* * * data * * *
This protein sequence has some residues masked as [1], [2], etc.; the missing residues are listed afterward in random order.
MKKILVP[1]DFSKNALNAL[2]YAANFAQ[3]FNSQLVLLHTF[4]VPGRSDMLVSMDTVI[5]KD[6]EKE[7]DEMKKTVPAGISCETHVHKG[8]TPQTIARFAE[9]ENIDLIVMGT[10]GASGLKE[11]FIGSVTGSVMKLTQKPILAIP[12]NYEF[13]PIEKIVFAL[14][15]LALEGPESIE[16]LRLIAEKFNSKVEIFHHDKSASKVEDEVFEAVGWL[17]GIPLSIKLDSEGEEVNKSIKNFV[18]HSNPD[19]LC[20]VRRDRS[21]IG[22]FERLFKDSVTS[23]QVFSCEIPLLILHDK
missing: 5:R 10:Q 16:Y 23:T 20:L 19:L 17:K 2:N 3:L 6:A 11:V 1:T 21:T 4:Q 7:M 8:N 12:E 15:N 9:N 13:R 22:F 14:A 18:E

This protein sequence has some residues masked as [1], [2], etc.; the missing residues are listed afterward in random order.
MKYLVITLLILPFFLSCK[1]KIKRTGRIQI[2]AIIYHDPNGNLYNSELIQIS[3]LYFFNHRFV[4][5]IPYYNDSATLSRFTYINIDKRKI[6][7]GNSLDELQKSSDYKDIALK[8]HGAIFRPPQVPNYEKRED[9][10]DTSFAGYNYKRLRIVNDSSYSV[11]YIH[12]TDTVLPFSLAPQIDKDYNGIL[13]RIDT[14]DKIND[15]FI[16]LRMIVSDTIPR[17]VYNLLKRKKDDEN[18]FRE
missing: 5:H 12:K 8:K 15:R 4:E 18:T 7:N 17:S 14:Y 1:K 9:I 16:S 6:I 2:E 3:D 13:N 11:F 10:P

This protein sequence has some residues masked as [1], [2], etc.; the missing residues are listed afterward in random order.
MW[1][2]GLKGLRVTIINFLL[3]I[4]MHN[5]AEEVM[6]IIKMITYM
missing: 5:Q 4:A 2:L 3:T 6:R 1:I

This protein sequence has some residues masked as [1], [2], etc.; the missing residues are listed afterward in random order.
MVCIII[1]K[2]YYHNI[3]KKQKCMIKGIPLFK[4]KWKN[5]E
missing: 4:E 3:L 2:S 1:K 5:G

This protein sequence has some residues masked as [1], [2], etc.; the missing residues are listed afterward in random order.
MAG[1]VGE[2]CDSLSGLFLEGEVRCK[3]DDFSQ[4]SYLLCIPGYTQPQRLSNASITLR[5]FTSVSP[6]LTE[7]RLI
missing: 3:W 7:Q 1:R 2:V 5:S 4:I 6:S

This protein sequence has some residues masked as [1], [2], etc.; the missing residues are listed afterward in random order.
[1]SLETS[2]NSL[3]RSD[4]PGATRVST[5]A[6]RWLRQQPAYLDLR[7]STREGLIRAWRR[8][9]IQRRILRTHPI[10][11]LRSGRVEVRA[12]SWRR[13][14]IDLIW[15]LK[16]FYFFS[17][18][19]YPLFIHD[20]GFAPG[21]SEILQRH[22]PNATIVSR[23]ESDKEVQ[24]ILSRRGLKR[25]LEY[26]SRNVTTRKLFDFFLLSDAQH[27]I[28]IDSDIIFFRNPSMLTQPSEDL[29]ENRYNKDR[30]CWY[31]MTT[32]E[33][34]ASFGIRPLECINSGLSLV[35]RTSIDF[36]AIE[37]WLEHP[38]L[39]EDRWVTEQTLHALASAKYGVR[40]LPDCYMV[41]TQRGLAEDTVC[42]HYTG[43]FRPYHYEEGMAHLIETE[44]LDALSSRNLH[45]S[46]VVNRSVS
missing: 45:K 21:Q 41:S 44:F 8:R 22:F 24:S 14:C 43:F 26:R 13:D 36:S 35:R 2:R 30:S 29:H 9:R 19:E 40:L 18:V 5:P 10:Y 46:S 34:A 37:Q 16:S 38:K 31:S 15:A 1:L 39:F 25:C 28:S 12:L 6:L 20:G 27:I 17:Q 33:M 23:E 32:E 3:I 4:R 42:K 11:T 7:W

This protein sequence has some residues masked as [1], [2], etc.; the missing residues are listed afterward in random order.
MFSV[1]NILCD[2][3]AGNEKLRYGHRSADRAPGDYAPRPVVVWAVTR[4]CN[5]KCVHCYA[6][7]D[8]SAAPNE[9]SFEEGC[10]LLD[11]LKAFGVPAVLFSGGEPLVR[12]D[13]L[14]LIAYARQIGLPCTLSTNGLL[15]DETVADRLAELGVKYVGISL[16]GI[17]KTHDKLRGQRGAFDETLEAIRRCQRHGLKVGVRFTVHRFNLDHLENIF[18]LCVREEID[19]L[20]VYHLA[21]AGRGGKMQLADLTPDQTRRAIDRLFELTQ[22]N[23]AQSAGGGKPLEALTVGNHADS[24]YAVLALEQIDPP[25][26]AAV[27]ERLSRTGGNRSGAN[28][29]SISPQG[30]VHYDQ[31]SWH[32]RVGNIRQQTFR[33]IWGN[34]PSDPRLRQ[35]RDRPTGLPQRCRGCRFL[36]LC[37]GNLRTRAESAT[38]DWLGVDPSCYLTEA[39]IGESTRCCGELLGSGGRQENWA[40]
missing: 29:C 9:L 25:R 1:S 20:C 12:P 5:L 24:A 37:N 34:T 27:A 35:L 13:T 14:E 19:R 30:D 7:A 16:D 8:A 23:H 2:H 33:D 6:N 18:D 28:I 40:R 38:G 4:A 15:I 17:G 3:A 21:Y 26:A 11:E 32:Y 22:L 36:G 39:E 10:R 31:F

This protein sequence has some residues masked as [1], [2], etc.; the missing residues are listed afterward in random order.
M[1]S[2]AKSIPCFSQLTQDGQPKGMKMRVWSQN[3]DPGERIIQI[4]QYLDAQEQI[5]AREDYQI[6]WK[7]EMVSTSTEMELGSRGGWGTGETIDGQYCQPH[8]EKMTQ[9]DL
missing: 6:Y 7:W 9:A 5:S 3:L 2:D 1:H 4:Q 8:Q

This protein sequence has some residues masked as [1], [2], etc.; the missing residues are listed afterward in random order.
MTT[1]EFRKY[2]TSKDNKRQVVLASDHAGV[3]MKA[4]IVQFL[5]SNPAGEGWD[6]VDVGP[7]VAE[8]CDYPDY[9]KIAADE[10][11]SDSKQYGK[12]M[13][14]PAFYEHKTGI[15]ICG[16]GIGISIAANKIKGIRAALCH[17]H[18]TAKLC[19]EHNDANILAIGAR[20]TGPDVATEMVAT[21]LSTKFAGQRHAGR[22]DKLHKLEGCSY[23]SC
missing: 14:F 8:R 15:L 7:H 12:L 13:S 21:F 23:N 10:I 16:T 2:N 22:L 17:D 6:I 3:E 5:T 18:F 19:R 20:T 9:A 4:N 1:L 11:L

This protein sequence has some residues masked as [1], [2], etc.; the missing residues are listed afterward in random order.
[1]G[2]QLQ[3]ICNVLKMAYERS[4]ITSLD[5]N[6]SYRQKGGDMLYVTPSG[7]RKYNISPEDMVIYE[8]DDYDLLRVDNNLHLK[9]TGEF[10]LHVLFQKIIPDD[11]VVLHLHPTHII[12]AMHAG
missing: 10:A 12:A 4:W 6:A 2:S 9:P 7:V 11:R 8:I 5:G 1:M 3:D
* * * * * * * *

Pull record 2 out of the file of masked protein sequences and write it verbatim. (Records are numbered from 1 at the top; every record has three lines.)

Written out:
This protein sequence has some residues masked as [1], [2], etc.; the missing residues are listed afterward in random order.
MKYLVITLLILPFFLSCK[1]KIKRTGRIQI[2]AIIYHDPNGNLYNSELIQIS[3]LYFFNHRFV[4][5]IPYYNDSATLSRFTYINIDKRKI[6][7]GNSLDELQKSSDYKDIALK[8]HGAIFRPPQVPNYEKRED[9][10]DTSFAGYNYKRLRIVNDSSYSV[11]YIH[12]TDTVLPFSLAPQIDKDYNGIL[13]RIDT[14]DKIND[15]FI[16]LRMIVSDTIPR[17]VYNLLKRKKDDEN[18]FRE
missing: 5:H 12:K 8:K 15:R 4:E 18:T 7:N 17:S 14:Y 1:K 9:I 16:S 6:I 2:E 3:D 13:N 11:F 10:P